“We’ve come today not for a paycheck, but a partnership,” he told the board. “At the end of the day, if we can’t serve the kids because we can’t afford to serve the kids, they’ll go back to IPS. And the building, and all of its debt, goes back to IPS. So, I’m asking the board to support a transition between Tindley Accelerated Schools and Indianapolis Public Schools, to exist for this school year, with the operation of the school to return to IPS in the fall of 2015.”

If that doesn’t happen, Robinson said Tindley would consider opting out of its contract within 60 days.

Ferebee responded Thursday, saying in a written statement that Tindley’s comments to the SBOE had “left a feeling of uncertainty in many members of the IPS community.”

“It’s important to understand this isn’t a dispute between IPS and Tindley or any other entity – we’re all trying to solve the problem of an unfortunate funding gap,” Ferebee wrote. “Tindley can’t afford to keep Arlington running, and IPS is unable to provide the financial resources to close the financial gap associated with operating the building under the current model. We are definitely willing to – and have offered to – provide cost-neutral services to assist Tindley moving forward, but we would not be in a financial position to assist beyond that. We will not sacrifice any resources that would jeopardize services and support for current IPS students.”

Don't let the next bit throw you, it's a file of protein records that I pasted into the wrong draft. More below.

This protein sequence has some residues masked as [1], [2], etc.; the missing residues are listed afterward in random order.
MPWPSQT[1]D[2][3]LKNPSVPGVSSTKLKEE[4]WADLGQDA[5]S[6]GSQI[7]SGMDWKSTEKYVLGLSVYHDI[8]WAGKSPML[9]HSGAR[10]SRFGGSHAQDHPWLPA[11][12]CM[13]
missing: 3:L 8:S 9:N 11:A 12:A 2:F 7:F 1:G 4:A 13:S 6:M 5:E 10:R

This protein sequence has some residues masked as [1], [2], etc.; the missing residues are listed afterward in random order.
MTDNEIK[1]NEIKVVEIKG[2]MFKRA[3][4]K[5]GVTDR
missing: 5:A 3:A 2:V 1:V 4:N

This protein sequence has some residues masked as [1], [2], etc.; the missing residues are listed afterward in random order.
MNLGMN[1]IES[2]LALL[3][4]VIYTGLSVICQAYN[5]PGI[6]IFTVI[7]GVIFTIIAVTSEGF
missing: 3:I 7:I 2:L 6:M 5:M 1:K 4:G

Ferebee’s statement also said the district would welcome the opportunity to “gladly invite” Arlington students back into IPS, but that a transition protocol must be established for that to happen.

“If the unfortunate event of Arlington’s closing were to occur, IPS would immediately begin the work of restoring the school’s presence in the neighborhood. We are committed to finding the best possible way to handle a potentially tense transition. We’re proud of our schools, our students, and our families; they deserve our support in an uncertain future,” he wrote.